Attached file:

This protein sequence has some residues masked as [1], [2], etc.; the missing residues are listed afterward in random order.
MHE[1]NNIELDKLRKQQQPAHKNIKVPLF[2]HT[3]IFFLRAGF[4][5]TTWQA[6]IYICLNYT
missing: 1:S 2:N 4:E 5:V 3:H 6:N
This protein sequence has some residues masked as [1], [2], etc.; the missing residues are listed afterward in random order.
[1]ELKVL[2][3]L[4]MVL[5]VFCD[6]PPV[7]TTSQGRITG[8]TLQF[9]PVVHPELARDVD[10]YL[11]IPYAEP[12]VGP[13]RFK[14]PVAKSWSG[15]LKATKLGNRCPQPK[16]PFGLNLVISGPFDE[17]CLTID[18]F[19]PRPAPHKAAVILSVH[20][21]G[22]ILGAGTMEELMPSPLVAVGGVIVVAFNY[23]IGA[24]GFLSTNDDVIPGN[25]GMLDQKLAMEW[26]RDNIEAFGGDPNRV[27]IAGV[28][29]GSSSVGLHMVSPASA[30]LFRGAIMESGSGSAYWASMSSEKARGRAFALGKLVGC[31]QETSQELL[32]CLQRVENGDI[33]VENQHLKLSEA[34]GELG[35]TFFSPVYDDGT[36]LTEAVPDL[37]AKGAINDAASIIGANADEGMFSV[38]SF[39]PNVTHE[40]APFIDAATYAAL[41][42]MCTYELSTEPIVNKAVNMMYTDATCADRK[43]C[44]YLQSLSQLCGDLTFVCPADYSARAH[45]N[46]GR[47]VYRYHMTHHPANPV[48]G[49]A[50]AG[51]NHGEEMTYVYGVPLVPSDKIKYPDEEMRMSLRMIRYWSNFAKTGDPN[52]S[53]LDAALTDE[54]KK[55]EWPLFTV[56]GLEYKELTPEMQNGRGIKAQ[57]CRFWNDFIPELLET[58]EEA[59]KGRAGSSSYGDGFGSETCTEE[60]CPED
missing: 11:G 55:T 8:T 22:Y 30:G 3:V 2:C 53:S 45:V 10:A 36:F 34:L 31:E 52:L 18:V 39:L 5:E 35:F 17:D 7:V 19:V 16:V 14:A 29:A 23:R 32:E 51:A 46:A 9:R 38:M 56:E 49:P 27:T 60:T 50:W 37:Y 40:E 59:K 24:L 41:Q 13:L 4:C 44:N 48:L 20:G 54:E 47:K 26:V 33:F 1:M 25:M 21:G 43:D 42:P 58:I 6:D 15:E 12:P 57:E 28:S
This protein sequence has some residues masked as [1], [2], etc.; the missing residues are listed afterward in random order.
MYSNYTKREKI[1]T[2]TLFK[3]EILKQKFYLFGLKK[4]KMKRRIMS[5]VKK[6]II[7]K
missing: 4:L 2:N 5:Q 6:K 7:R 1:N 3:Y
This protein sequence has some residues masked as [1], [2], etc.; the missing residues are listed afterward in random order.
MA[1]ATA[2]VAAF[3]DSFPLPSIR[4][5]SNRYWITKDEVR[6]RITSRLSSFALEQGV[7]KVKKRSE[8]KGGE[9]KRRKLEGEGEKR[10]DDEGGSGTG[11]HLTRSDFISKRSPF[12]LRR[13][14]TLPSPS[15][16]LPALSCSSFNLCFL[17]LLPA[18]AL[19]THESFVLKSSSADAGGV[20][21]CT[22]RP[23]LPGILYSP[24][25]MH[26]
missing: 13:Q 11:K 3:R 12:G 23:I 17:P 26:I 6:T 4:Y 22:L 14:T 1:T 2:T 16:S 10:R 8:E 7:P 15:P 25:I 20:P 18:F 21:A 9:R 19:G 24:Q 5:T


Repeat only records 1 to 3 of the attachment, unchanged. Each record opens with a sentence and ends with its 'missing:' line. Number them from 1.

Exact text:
This protein sequence has some residues masked as [1], [2], etc.; the missing residues are listed afterward in random order.
MHE[1]NNIELDKLRKQQQPAHKNIKVPLF[2]HT[3]IFFLRAGF[4][5]TTWQA[6]IYICLNYT
missing: 1:S 2:N 4:E 5:V 3:H 6:N
This protein sequence has some residues masked as [1], [2], etc.; the missing residues are listed afterward in random order.
[1]ELKVL[2][3]L[4]MVL[5]VFCD[6]PPV[7]TTSQGRITG[8]TLQF[9]PVVHPELARDVD[10]YL[11]IPYAEP[12]VGP[13]RFK[14]PVAKSWSG[15]LKATKLGNRCPQPK[16]PFGLNLVISGPFDE[17]CLTID[18]F[19]PRPAPHKAAVILSVH[20][21]G[22]ILGAGTMEELMPSPLVAVGGVIVVAFNY[23]IGA[24]GFLSTNDDVIPGN[25]GMLDQKLAMEW[26]RDNIEAFGGDPNRV[27]IAGV[28][29]GSSSVGLHMVSPASA[30]LFRGAIMESGSGSAYWASMSSEKARGRAFALGKLVGC[31]QETSQELL[32]CLQRVENGDI[33]VENQHLKLSEA[34]GELG[35]TFFSPVYDDGT[36]LTEAVPDL[37]AKGAINDAASIIGANADEGMFSV[38]SF[39]PNVTHE[40]APFIDAATYAAL[41][42]MCTYELSTEPIVNKAVNMMYTDATCADRK[43]C[44]YLQSLSQLCGDLTFVCPADYSARAH[45]N[46]GR[47]VYRYHMTHHPANPV[48]G[49]A[50]AG[51]NHGEEMTYVYGVPLVPSDKIKYPDEEMRMSLRMIRYWSNFAKTGDPN[52]S[53]LDAALTDE[54]KK[55]EWPLFTV[56]GLEYKELTPEMQNGRGIKAQ[57]CRFWNDFIPELLET[58]EEA[59]KGRAGSSSYGDGFGSETCTEE[60]CPED
missing: 11:G 55:T 8:T 22:Y 30:G 3:V 2:C 53:S 45:V 10:A 36:F 34:L 31:E 52:L 18:V 39:L 5:E 35:F 17:D 7:V 19:V 16:V 14:A 29:A 23:R 32:E 51:A 46:A 9:R 38:M 56:E 49:P 27:T 60:T 50:W 37:Y 40:E 59:K 24:L 41:Q 13:L 4:C 44:N 48:L 20:G 54:E 47:K 26:V 33:F 1:M 25:M 21:G 43:D 42:P 58:I 6:D 15:E 12:P 57:E 28:S
This protein sequence has some residues masked as [1], [2], etc.; the missing residues are listed afterward in random order.
MYSNYTKREKI[1]T[2]TLFK[3]EILKQKFYLFGLKK[4]KMKRRIMS[5]VKK[6]II[7]K
missing: 4:L 2:N 5:Q 6:K 7:R 1:N 3:Y